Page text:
What to Invest In If I’m In a High Tax Bracket
How Should I Invest if I’m In A High Tax Bracket and I want to Minimize Taxes?
Help, Where to Invest If I’m In a High Tax Bracket?
The owner of Money Smart Guides asks; “What investment strategy should a couple use if they’re in a high tax bracket and want to minimize taxes on their investments?”
First off, if you’re interested in this question, congratulations. This is a nice investing problem to have.
There are actually two parts to the What to Invest In If I’m In a High Tax Bracket issue.
First, there’s the question of which investments to choose, if you’re in a high tax bracket.
Second, in what types of accounts should those investments be placed.
What Should You Invest In If You’re In a High Tax Bracket?
Recently, a few “new” entrepreneurs have been speaking to me about how to invest their recent and unexpected income. For those of you who are new to the “high tax bracket” life or those more mature folks who’ve been in a high tax bracket for awhile, there are certain strategies to help you keep taxes at bay.
Growing up, my dad was dirt poor and incredibly ambitious. In his quest to better himself he looked for any angle to maximize the money he made-and that included keeping taxes to a minimum. I was raised on “ways to keep taxes as low as legally possible”.
This section talks about what types of investments keep your taxes low.
Consider these types of investments for low tax investing:
- Municipal bonds from your state of residence.
- Tax efficient managed mutual funds.
- Traditional index funds with low turnover.
A bond is a loan to another entity in exchange for interest payments. Bonds are issued by corporations as well as governments. Most bond interest (or coupon payments) are taxable. The government issues bonds which are free of state taxes, but taxable at the federal level such as I Bonds.
Municipal bonds can be local, state and federal tax exempt.
According to Investopedia, Municipal Bonds are; “A debt security issued by a state, municipality or county to finance its capital expenditures. Municipal bonds are exempt from federal taxes and from most state and local taxes, especially if you live in the state in which the bond is issued. Also known as a “muni.”
The good news about muni’s is their current interest rates are quite competitive with those taxable bonds. To compare the yield of a muni versus a taxable bond, check out the tax equivalent yield.
Tax Efficient (Low Turnover) Managed Mutual Funds
Low turnover means the fund manager is infrequently buying and selling the holdings within the mutual fund.
Taxes are due on capital gains and dividends. You see, as long as an investment such as a stock or bond isn’t sold, there are no capital gains taxes to pay. It follows that if the fund manager is mindful of the tax implications of the mutual fund, he or she will keep selling to a minimum. This will keep your tax obligation low.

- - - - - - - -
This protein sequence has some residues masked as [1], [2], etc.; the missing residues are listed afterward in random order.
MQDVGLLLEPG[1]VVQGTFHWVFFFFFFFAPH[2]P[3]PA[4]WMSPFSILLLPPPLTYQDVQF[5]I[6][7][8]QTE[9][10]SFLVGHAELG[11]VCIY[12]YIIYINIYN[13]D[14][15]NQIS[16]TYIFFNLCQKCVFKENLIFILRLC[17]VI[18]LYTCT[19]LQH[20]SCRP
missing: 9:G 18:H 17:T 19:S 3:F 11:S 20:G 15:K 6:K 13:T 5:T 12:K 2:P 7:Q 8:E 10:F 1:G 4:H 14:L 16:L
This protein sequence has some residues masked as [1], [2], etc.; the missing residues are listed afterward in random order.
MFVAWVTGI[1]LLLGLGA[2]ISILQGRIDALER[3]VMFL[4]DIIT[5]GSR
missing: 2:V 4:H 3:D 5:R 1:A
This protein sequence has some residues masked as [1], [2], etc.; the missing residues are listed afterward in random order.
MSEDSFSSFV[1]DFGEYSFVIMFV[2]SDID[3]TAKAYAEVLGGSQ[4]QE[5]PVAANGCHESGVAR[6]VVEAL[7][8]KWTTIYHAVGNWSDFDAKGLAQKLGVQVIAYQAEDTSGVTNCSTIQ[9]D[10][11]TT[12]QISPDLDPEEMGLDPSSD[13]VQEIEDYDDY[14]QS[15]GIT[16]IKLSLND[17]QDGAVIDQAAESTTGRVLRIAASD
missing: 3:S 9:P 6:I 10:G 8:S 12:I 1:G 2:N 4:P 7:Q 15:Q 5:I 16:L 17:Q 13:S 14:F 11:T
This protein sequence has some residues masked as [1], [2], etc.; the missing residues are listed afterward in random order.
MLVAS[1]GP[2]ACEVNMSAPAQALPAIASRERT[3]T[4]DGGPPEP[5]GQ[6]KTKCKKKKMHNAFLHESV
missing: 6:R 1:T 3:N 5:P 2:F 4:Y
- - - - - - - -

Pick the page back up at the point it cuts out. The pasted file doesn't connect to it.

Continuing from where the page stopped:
“Tax-managed funds also seek to track a particular index through a buy-and-hold strategy. They go a step further, though, by following specialized investment plans designed to minimize buying and selling of shares that could generate taxable gains. They also impose policies designed to discourage investors from frequently moving into and out of the funds.” According to the Vanguard Funds Tax Center.
Vanguard Tax-Managed Balanced Fund Admiral Shares (VTMFX) is a blended mutual fund with 50% mid and large capitalization U.S. and stocks, with the balance in federally tax-exempt municipal bonds. This sample tax managed mutual fund might be suitable for someone who wants to combine an index-oriented approach, growth of principal and a bond portfolio in one fund.
Index Funds-With Low Turnover
By their nature, index funds have low turnover and rock bottom expenses. Due to these characteristics, they are the best types of investments to reduce the tax hit on your portfolio.
“Are Stock Markets Efficient or Not?” explains the theory behind index fund investing. In short, mutual funds which track popular unmanaged indexes such as the S&P 500 tend to beat comparable actively managed mutual funds and have lower turnover with rock bottom annual expense ratios.
High tax bracket investors need to keep turnover and fees low. Municipal bonds, bought from your discount investment broker are a reliable choice for the fixed portion of your investment portfolio. Depending upon your state, you may also find a bond fund with municipal bonds from your state.
But in what types of accounts should you invest these different types of assets to minimize taxes?
Where to Invest to Keep Taxes Low
Retirement accounts, such as your IRA, Roth IRA, workplace 401(k) or 403(b) have built in tax benefits. In most cases, investing in these accounts decreases your taxable income and allows your money to grow tax free. Because of these outstanding tax benefits, it’s helpful to put assets with the highest tax consequences in these types of accounts.
Which Assets to Place in Tax Advantaged Accounts?
Corporate bonds and bond funds belong in a tax advantaged retirement account. These bonds pay regular taxable dividends.
Stock funds with high turnover should also be held in tax advantaged accounts.
Never put muni bonds in tax advantaged accounts, as you’re losing their tax benefit.
Which Assets to Place in Investment Brokerage Accounts (without tax deferral)
Place low turnover tax efficient managed mutual funds and stock index mutual funds in your discount brokerage account at Fidelity, Schwab, TD Ameritrade etc. Both of these types of funds avoid high turnover and consequently avoid high tax bills.
Realize that you’ll never eliminate tax obligations on your investments all together. Taxes are a reality that come with growing your wealth and having money to invest. But you are wise to look for ways to invest and keep more of your own money.
Readers, what are your strategies for investing and giving less to Uncle Sam?